Scorched earth: Jesús Carrasco’s novel describes the struggle for survival on a barren Spanish plain. Photo: BORJA ALCAZAR PHOTO/GETTY
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The latest Spanish fiction shows the impact of the financial crash

The Spanish have had reason to identify with the losing side lately, and two debut novels reflect it.

Out in the Open
Jesús Carrasco. Translated by Margaret Jull Costa
Harvill Secker, 184pp, £12.99

The Boy Who Stole Attila’s Horse
Iván Repila. Translated by Sophie Hughes
Pushkin Press, 110pp, £10

The Spanish have a word, tremendismo – literally “tremendism” – which refers to using realism with deliberate intent to shock. Jesús Carrasco was accused of this recently in an interview with El País about his debut novel, Out in the Open. He pleaded guilty. And it is true that Carrasco’s book, which has been published in 13 countries, serves up the horror in spades.

It follows an unnamed boy’s fight for survival on some barren, baking-hot Spanish plain in the early 20th century. Having fled his home, he is hunted by the county bailiff, his former tormentor in repeated sexual abuse facilitated by his father. In scene after scene, we see him pursued, beaten, burned and starved; he usually has blood on his face and uncontrollable bowels, and his clothes stink of sweat and urine. He has one piece of luck, which comes in the form of a monosyllabic goatherd who takes the boy under his wing. The unlikely duo then struggle on together across the “endless, pitiless plain”, caught between starvation on the one hand and violence on the other.

All this tremendismo must have some purpose, I thought, as I kept reading. Perhaps Carrasco is exploring the spirit of the underdog: a raw resentment of those in power, born of loss and hardship. Although the goatherd turns out to have his own beef with the bailiff, he takes the boy on even before he knows they have a common enemy: “You know, it’s the same to me if you’ve run away or you’re simply lost,” he says to him early on. Like him, the boy is a drifter, and this is enough to unite them.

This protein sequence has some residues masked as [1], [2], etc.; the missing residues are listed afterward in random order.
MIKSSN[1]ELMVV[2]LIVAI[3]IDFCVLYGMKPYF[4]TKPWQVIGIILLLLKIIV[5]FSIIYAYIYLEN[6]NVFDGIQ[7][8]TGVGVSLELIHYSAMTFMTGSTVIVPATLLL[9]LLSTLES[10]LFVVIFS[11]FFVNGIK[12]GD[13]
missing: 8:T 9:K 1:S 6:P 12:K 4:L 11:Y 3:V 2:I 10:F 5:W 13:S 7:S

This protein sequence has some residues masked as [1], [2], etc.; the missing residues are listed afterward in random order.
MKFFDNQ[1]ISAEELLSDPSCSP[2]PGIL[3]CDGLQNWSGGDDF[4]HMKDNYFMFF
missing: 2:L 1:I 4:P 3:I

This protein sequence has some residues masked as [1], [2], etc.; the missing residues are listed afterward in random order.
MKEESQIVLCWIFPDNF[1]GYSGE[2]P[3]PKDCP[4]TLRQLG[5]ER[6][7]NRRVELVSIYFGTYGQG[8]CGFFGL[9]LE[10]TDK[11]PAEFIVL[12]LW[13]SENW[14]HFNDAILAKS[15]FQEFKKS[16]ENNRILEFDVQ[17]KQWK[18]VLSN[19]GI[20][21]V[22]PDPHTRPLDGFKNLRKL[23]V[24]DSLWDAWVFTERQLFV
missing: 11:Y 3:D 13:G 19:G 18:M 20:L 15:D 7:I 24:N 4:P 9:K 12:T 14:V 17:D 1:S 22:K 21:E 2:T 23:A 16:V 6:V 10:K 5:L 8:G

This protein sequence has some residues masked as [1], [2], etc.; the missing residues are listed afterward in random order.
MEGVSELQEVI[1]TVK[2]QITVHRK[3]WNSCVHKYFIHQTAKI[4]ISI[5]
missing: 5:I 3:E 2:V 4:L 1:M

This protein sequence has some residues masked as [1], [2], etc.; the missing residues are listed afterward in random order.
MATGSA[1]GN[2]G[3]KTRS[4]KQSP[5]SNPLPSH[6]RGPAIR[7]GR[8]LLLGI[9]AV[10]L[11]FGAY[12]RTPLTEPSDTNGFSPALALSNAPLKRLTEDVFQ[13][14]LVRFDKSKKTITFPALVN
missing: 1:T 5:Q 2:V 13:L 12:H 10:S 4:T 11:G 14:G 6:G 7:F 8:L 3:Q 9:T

The Spanish have had reason to identify with the losing side lately. In his El País interview, Carrasco asked: “When the money comes back, where will we be on education, health and rights? Where will the power lie?” Out in the Open, at its best, asks questions about authority, ownership and power. And it offers much simpler, more direct ways of thinking about these than explicit discussion of la crisis. In the bleak landscape of this book, authority is evil; power is enough food to last the day, plus a gun.

If Spain’s economy does make a recovery from disaster, new questions will arise for the country as they did after Franco’s death. The same is true on an individual level. At one point the boy wins a small battle by escaping from the house of a cripple who planned to turn him in to the bailiff for a reward. The boy leaves him for dead at the roadside. But now that he is free from the man’s clutches, he can’t journey much further without his conscience slowing him down. Should he go back, feed the cripple and carry him to shelter if he is still breathing, give him the all-important Christian burial if not? Or should he act more selfishly and press ahead to ensure his own survival?

Iván Repila’s The Boy Who Stole ­Attila’s Horse also springs from the parched soil of the Spanish crisis, but a strictly political reading rather reduces this jewel of a novel. Where Carrasco’s protagonist wanders over an immense plain, the two young brothers of Repila’s story, referred to only as Big and Small, find themselves caught in a confined space: at the bottom of a crude well no more than a few metres across. They cannot get out, but they hatch a plan nonetheless, motivated by the prospect of taking revenge on their tormentor (again, an abusive parent – or the neglectful free market, if you prefer). Big trains his body relentlessly and keeps most of the food – ants, worms, tree roots – for himself. They drink groundwater. Eventually Small becomes so deranged with malnutrition that he starts performing “osteo-vegetable music” by hitting various parts of his emaciated body with tree roots. The brothers’ struggle to re-emerge into the world resonates with mythic power.

The language supports the story’s imaginative breadth. Writer and translator have managed to be playful yet shocking, without recourse to tremendismo. Much of the prose in Out in the Open has been hammered into a Flaubertian degree of featurelessness: